What Are The Advantages Of a Steam Jacketed Kettle?
Because of their low price and ease of use, soup pots have long been a necessity in almost every commercial kitchen.
However, although soup pots are very popular, they are a great limitation for cooks, not to mention they require extra labor, lots of burner space, and slow cooking time. Add to that the problems associated with handling large soup pots and these staples seem like an outdated solution. Here are some advantages of a steam jacketed kettle.
Steam cooking is the quality of food that can be produced in a kettle with a steam jacket. Commercial kettles heat their contents from all sides of the unit, providing a mild and uniform heat that enables you to consistently boil, stew, saute, and stew without human intervention. The accuracy of the kettle temperature control also means that you can reduce the risk of the product burning or overcooking.
The steam sandwich pot cooks faster than a soup pot that uses a higher temperature only at the bottom because two-thirds of the cooking surface comes into contact with the product at a lower temperature. Cooking with high-powered steam can not only produce food more quickly, but it can also be used in a wide variety of cooking applications, which means the kitchen is more productive.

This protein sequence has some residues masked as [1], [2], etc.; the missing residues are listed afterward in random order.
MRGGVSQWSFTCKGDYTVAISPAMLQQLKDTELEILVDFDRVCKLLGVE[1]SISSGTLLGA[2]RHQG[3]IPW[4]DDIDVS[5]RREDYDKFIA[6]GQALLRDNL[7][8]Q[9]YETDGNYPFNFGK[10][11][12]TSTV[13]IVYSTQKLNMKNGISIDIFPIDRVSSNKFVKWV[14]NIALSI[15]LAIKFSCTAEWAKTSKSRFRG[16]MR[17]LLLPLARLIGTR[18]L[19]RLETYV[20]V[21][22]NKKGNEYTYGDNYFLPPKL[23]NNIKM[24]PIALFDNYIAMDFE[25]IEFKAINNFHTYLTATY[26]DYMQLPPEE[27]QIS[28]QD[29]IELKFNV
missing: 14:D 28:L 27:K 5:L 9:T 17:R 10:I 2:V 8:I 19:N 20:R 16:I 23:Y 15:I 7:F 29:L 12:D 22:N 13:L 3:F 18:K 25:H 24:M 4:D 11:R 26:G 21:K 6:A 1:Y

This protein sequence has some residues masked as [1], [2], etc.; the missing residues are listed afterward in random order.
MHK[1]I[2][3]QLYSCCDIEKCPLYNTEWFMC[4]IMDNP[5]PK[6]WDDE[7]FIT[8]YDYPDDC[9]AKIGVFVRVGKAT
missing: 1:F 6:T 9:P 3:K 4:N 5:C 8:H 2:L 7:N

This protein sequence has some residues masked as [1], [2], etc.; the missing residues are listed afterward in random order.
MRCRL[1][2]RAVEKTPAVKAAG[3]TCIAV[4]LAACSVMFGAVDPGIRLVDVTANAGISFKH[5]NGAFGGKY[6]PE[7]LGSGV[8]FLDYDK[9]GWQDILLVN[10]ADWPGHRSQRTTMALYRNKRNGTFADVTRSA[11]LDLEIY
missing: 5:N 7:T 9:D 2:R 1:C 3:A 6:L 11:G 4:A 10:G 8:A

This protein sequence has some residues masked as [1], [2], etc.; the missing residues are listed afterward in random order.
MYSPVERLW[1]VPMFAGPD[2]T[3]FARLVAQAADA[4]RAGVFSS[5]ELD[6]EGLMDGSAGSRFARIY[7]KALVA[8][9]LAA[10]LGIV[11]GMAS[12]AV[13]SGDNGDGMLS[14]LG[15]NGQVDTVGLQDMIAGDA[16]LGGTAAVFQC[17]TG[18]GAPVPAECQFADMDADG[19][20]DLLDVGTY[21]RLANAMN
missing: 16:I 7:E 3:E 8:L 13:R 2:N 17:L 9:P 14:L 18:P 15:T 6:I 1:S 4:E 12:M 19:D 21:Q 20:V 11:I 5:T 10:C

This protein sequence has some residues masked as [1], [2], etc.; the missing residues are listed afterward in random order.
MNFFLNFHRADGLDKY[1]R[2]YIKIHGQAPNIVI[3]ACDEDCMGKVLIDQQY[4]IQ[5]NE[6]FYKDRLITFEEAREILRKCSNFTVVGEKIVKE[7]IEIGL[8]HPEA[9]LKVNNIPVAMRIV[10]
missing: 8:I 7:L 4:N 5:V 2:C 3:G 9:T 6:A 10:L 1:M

One of the main advantages of using a kettle is that it saves labor for your business. Consider what a labor-intensive soup pot is: If you want a perfectly cooked product, you need to constantly monitor, stir, and adjust the temperature. Improper care can lead to food waste and burning. In addition, kettles are very fast and easy to clean, which means your staff can spend less time scrubbing soup pots and more time cooking!
It is not hard to understand why operators report amazing returns on investment by switching to stockpots rather than stockpots. In addition to significant time and labor savings, kettles also reduce food waste, which is due to not overcooking and burning. When removing contents from the kettle, it also reduces food waste because the butterfly-shaped tip pours the product accurately without worrying about spills.
For every liter of liquid in a soup pot, the weight increases by four kilograms - boiling cold or hot. This means that a partially filled 40-liter soup pot can weigh more than 30kg, posing a significant risk to kitchen staff when moved manually. From spill to burn, transferring products to a soup pot of any size can be very dangerous, while a kettle can be safely and easily extracted.
Kettles use, on average, 35% less energy than a regular pot compared to an open burner, while still keeping the kitchen cool. The kettle offers faster cooking times and the ability to operate from existing steam sources, so operators can reduce utility bills and save energy.
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